I started with 10% ------------ x% in the first row

16% in the second row

and x-16% and 6% in the last one

this gives me x-16/6= ? "stuck here "

By differentials too

So basically we need to find the % of sugar by weight of the second solution. We have this for the first solution 10% and we have the ratio of both and that the final solution was 16%.

So then since only 25% (1/4) is being replace the unknown percentage has a weight of 1 while the original amount remains with a weight of 3 (Thus the ratio 3:1). So by applying the differences between the result of 16% and each point value we can solve for ‘x’, in this case the percentage of sugar in the second solution

Rgds, TGC! _____________________________________________________________________ I Assisted You => KUDOS Please _____________________________________________________________________________

One-fourth of a solution that was 10% by weight was replaced [#permalink]

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05 Aug 2014, 00:50

guerrero25 wrote:

One fourth of a solution that was 10% sugar by weight was replaced by a second solution resulting in a solution that was 16 percent sugar by weight. The second solution was what percent sugar by weight?

A. 34% B. 24% C. 22% D. 18% E. 8.5%

Original - sugar=0.1*s1, other = 0.9*s1 Removed - sugar= -0.1 * s1/4, other= - 0.9*s1/4 Added - sugar= x * s1/4, other= (1-x)*s1/4 Resultant sugar= 0.16*s1, other=0.84*s1

(0.1*s1 - 0.1*s1/4 + x*s1/4) / (0.9*s1 - 0.9*s1/4 + (1-x)*s1/4) = 16/84 x=0.34 or percent sugar by weight is 34%

The advantage with this approach is that you can use it for any mixture problem.
_________________

One-fourth of a solution that was 10% by weight was replaced [#permalink]

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24 Oct 2014, 06:20

Differential method

10------16-------x problem says that 1/4 was replaced by higher concentration solution, meaning that ratio of 10% sol to X% sol was 3:1 16-10=6 --> 6*3=18 ---> 16+18=34% needs to be second solution

Checking

10-----16-----------------34 6x=18y x/y=18/6=3:1, it is correct

One-fourth of a solution that was 10% by weight was replaced [#permalink]

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25 Oct 2014, 06:45

guerrero25 wrote:

One fourth of a solution that was 10% sugar by weight was replaced by a second solution resulting in a solution that was 16 percent sugar by weight. The second solution was what percent sugar by weight?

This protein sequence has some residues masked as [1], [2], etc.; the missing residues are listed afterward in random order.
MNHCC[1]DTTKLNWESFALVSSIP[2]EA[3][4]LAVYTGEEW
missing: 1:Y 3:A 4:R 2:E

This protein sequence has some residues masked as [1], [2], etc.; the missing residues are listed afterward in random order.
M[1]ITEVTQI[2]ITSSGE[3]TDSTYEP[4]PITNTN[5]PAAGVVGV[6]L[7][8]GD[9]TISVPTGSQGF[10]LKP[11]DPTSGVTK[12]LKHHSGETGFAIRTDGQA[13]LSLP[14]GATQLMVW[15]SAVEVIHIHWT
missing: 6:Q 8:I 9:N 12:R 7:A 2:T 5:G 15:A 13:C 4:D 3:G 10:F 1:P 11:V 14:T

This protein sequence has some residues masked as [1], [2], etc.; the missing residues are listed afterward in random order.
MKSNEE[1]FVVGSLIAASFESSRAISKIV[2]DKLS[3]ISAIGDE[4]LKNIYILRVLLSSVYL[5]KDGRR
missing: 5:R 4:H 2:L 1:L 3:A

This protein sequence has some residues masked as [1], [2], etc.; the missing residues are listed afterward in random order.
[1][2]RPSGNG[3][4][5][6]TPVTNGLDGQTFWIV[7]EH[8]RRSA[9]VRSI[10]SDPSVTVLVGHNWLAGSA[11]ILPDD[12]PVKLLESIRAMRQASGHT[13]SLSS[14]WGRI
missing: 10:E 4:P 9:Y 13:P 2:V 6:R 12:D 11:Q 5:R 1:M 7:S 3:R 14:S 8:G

I am trying to solve it using Allegation method , but not quit sure how to get the end result , Please help . Also, elaborate the steps so that I can understand the approach . many thanks !

I started with 10% ------------ x% in the first row

16% in the second row

and x-16% and 6% in the last one

this gives me x-16/6= ? "stuck here "

[img]10% x% 16% 3/4 1/4 3 1 [/img]

The difference 6 obtained by usual cross subtraction is 1 part. So 3 parts is 18 . To get 18, 16 must be subtracted from X. So x is the addition of 16 plus 18

Re: One-fourth of a solution that was 10% by weight was replaced [#permalink]

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07 May 2015, 03:23

Vips0000 wrote:

guerrero25 wrote:

One-fourth of a solution that was 10% by weight was replaced by a second solution resulting in a solution that was 16% sugar by weight. The second solution was what percent sugar by weight. 34% 24% 22% 18% 8.5%

I am trying to solve it using Allegation method , but not quit sure how to get the end result , Please help . Also, elaborate the steps so that I can understand the approach . many thanks !

Instead of using complex calculations and remembering formulae, why dont u directly get to weighted average.

3 parts of 10% + 1 part of x (unknown) % = 4 parts of 16% => x% = 64%-30% = 34%

ans A it is.

Thank you! Your explanation is crisp and clear...kudos to you!

Re: One-fourth of a solution that was 10% by weight was replaced [#permalink]

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18 Jan 2016, 05:52

This question could be solved with logic and simple calculation.

If we use equal amount of solution with different concentrations, then the resulting concentration is the Mean of concentrations

So, if we apply the same concept above, solution 1 has 10 % and solution 2 need to be 31% to make the resulting concentration 16% ( if both with same amount solutions, for example 75 ml)

To have same resulting concentration 16%, we need to decrease the amount of solution 2 and increase its concentration above 31%.

Re: One-fourth of a solution that was 10% by weight was replaced [#permalink]

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18 Jan 2016, 16:02

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Thank you SO MUCH VeritasPrepKarishma !!! You made this topic look so easy in your blogs below. I am getting all the mixture questions correct now with the help of your blog.

VeritasPrepKarishma wrote:

guerrero25 wrote:

One-fourth of a solution that was 10% by weight was replaced by a second solution resulting in a solution that was 16% sugar by weight. The second solution was what percent sugar by weight.

34% 24% 22% 18% 8.5%

I am trying to solve it using Allegation method , but not quit sure how to get the end result , Please help . Also, elaborate the steps so that I can understand the approach . many thanks !

I started with 10% ------------ x% in the first row

16% in the second row

and x-16% and 6% in the last one

this gives me x-16/6= ? "stuck here "

The allegation formula is this:

w1/w2 = (A2 - Aavg)/(Aavg - A1) w1/w2 is the ratio of weights of the two solutions. Here, since 1/4 of the first solution is replaced, the weight of the first solution is 3/4 and that of the second solution is 1/4 so w1/w2 = 3/1

A2 - Concentration of second solution which we have to find here Aavg - Concentration of mixture which is 16% A1 - Concentration of first solution which is 10%